Political Exemption Should Not Be Abolished
The Hill Times, March 22nd, 2004
Regarding "Abolish public service exemption: expert," (The Hill Times, March 15-March 21). Professor Denis Saint-Martin's recommendation to abolish the public service exemption for political staffers is less than "expert." The Tremblay case is the exception rather than the rule. The transfer of a small number of ministerial staffers to the public service each year will not politicize the public service, but it does provide access to a small but useful trickle of talent.
The public service, with an aged management cadre and recruitment challenges, obtains access to energetic young people who know something about the nuances and pressures of our political system -- useful skills senior public sector managers have always valued and often actively recruited. Most political staffers do not chose this option -- but those that do obtain access to employment their experience predisposes them to do well. Getting involved in politics isn't always a great career choice. It seems wasteful to have young people learn how government works and then tell them to leave town.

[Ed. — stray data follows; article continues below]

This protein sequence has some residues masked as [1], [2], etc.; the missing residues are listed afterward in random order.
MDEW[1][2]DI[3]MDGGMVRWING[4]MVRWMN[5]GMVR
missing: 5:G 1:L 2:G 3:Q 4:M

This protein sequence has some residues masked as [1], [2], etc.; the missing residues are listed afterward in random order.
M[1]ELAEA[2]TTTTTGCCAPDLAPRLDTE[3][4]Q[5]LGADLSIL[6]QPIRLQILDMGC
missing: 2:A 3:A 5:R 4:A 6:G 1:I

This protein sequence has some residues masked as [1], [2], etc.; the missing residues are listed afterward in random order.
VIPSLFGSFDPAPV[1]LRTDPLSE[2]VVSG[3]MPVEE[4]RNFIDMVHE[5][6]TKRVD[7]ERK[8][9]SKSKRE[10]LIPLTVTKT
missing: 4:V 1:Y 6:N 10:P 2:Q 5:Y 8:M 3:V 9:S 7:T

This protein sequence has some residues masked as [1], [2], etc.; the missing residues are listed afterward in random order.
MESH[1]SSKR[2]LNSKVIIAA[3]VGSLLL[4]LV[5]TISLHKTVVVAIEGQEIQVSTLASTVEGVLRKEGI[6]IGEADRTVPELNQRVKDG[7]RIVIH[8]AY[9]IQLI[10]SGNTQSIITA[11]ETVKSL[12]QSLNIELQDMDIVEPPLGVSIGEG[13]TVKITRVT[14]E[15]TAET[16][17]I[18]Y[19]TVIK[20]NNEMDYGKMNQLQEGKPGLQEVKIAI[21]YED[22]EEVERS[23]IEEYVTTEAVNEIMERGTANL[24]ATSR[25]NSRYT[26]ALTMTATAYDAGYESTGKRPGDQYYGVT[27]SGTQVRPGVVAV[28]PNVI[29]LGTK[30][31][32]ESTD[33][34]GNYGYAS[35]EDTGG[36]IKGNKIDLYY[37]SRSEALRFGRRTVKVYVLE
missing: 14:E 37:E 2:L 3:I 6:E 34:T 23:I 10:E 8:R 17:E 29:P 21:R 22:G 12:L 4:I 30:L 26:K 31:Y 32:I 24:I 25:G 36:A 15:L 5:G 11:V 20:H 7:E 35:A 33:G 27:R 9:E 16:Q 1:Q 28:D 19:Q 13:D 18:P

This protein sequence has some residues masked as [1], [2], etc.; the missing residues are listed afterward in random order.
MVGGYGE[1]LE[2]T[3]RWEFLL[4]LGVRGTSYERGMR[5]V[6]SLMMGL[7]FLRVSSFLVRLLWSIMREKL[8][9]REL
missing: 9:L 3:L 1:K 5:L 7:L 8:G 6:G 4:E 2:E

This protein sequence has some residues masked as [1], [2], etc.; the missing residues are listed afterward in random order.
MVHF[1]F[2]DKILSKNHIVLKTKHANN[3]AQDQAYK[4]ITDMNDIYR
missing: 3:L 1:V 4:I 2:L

Where is the body of evidence suggesting ex-staffers are inappropriately political? Since their career paths now lie in a different direction, there is far greater pressure on them to become "bureaucratized." The public service has great powers of absorption. And that is exactly what happen to most ex-staffers who quickly morph into loyal, hard-working public servants.
If Professor Saint-Martin wants to turn over rocks and look for problems, there are other places to look.